Wednesday, 27 March 2013

Deep Learning Artificial Neural Networks and Restricted Boltzmann Machines

What is a Neural Network and Deep Learning in Artificial Neural Networks?
An Artificial Neural Network (ANN) is an information processing paradigm that is inspired by the way biological nervous systems, such as the brain, process information. It is composed of a large number of highly interconnected processing elements (neurones) working in unison to solve specific problems. ANNs, like people, learn by example. An ANN is configured for a specific application, such as pattern recognition or data classification, through a learning process.

Deep learning is part of a broader family of machine learning methods based on learning representations.For example an observation can be better represented in many ways but some representations make it easier to learn tasks of interest.So research in this area works on better representations and how to learn them.

The new version of Accord.NET brings a nice addition for those working with machine learning and pattern recognition : Deep Neural Networks and Restricted Boltzmann Machines

Below is a class diagram for an instance of Deep Neural Network:
Class diagram for Deep Neural Networks in the Accord.Neuro namespace
But why more layers?
The Universal Approximation Theorem (Cybenko 1989; Hornik 1991) states that a standard multi-layer activation neural network with a single hidden layer is already capable of approximating any arbitrary real function with arbitrary precision. Why then create networks with more than one layer?

To reduce complexity. Networks with a single hidden layer may arbitrarily approximate any function, but they may require an exponential number of neurons to do so. Example: Any boolean function can be expressed using only a single layer of AND, OR and NOT gates (or even only NAND gates). However, one would hardly use only this to fully design, let's say, a computer processor. Rather, specific behaviors would be modeled in logic blocks, and those blocks would then be combined to form more complex blocks until we create a all-compassing block implementing the entire CPU.

 By allowing more layers we allow the network to model more complex behavior with less activation neurons; futhermore the first layers of the network may specialize on detecting more specific structures to help in the later classification. Dimensionality reduction and feature extraction could have been performed directly inside the network on its first layers rather than using specific separate algorithms.

Do computers dream of electric sheep?
The key insight in learning deep networks was to apply a pre-training algorithm which could be used to tune individual hidden layers separately. Each layer is learned separately without supervision. This means the layers are able to learn features without knowing their corresponding output label. This is known as a pre-training algorithm because, after all layers have been learned unsupervised, a final supervised algorithm is used to fine-tune the network to perform the specific classification task at hand.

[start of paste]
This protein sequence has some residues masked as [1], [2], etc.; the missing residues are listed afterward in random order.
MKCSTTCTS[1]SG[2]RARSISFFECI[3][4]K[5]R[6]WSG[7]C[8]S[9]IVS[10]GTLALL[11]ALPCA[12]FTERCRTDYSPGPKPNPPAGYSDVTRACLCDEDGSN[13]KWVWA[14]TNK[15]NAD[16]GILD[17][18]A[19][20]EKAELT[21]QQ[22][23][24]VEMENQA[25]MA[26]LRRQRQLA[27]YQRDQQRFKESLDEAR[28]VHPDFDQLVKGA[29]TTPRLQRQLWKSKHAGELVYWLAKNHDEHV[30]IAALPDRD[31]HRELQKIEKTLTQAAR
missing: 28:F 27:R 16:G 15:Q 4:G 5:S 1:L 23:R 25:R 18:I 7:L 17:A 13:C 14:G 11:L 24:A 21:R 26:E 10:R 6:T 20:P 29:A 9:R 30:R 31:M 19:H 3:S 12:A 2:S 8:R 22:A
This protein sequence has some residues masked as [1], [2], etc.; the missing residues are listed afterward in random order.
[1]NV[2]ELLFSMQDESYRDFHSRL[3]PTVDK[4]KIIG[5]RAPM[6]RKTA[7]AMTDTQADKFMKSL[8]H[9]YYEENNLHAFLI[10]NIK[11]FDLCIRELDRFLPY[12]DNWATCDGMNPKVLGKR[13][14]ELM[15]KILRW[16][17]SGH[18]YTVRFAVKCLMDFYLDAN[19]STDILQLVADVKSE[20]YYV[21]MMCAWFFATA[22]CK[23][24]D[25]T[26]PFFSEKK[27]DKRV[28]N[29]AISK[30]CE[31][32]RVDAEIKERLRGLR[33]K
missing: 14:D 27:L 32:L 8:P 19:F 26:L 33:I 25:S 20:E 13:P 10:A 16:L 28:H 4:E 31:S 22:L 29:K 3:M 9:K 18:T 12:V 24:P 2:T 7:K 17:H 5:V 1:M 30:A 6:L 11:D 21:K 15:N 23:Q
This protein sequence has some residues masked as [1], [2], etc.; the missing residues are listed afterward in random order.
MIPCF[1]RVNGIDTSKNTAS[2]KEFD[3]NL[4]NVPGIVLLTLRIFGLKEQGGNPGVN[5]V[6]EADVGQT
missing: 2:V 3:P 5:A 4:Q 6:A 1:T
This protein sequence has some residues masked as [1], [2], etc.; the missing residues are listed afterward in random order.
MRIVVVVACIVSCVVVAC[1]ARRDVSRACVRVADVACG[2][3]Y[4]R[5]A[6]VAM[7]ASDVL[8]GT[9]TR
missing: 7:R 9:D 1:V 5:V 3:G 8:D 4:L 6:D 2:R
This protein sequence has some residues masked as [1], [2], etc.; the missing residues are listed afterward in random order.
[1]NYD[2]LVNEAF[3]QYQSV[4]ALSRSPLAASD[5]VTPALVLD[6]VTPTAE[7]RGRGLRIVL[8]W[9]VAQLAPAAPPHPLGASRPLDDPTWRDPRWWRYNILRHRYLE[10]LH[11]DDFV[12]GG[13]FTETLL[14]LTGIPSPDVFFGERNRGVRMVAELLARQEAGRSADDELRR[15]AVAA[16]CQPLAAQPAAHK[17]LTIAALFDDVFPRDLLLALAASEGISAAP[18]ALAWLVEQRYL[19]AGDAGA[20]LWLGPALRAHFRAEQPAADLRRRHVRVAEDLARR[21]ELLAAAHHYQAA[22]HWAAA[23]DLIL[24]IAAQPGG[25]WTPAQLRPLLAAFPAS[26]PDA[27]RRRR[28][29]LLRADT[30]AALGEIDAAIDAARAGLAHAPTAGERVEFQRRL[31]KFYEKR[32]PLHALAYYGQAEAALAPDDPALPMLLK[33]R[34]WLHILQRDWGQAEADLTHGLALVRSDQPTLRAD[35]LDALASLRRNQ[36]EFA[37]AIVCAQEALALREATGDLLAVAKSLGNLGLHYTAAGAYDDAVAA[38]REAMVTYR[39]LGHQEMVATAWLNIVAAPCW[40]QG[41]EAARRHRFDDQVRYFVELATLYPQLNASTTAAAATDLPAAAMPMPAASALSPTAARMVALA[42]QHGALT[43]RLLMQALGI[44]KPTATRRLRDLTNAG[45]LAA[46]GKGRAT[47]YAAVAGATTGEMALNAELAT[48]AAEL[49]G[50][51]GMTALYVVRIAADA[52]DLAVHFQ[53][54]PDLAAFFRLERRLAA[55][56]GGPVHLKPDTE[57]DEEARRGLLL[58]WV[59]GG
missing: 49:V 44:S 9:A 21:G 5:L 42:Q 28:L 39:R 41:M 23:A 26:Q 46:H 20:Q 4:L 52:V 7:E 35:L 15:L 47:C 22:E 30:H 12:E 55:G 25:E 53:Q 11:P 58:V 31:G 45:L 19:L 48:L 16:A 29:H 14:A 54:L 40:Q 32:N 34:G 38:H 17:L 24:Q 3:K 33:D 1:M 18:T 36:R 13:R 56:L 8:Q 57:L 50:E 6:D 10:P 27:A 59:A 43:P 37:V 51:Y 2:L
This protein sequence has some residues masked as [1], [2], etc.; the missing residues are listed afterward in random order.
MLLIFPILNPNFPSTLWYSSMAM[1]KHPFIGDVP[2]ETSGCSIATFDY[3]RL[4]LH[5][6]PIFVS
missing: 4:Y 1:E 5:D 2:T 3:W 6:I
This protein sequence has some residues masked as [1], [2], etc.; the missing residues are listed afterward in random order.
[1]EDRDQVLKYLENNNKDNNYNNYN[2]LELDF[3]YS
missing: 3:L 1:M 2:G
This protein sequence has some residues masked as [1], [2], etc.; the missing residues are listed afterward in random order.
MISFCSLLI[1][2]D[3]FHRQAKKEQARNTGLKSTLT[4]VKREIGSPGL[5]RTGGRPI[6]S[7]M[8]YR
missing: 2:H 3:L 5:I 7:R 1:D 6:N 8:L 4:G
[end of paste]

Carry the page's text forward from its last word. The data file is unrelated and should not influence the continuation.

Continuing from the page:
As shown in the class diagram on top of this post, Deep Networks are simply cascades of Restricted Boltzmann Machines (RBMs). Each layer of the final network is created by connecting the hidden layers of each RBM as if they were hidden layers of a single activation neural network.

Now, the most interesting part about this approach will be given now. It is about one specific detail on how the RBMs are learned, which in turn allows a very interesting use of the final networks. As each layer is a RBM learned using an unsupervised algorithm, they can be seen as standard generative models. And if they are generative, they can be used to reconstruct what they have learned. And by sequentially alternating computation and reconstruction steps initialized with a random observation vector, the networks may produce patterns which have been created using solely they inner knowledge about the concepts it has learned. This may be seen fantastically close to the concept of a dream.

Further Reading:

1. Bengio, Y. (2009). Learning Deep Architectures for AI.. Now Publishers.
2. K. Fukushima. Neocognitron: A self-organizing neural network model for a mechanism of pattern recognition unaffected by shift in position. Biological Cybernetics, 36(4): 93-202, 1980.
3. M Riesenhuber, T Poggio. Hierarchical models of object recognition in cortex. Nature neuroscience, 1999.
4. S. Hochreiter. Untersuchungen zu dynamischen neuronalen Netzen. Diploma thesis, Institut f. Informatik, Technische Univ. Munich, 1991. Advisor: J. Schmidhuber
5. S. Hochreiter, Y. Bengio, P. Frasconi, and J. Schmidhuber. Gradient flow in recurrent nets: the difficulty of learning long-term dependencies. In S. C. Kremer and J. F. Kolen, editors, A Field Guide to Dynamical Recurrent Neural Networks. IEEE Press, 2001.
6. Hochreiter, Sepp; and Schmidhuber, J├╝rgen; Long Short-Term Memory, Neural Computation, 9(8):1735–1780, 1997

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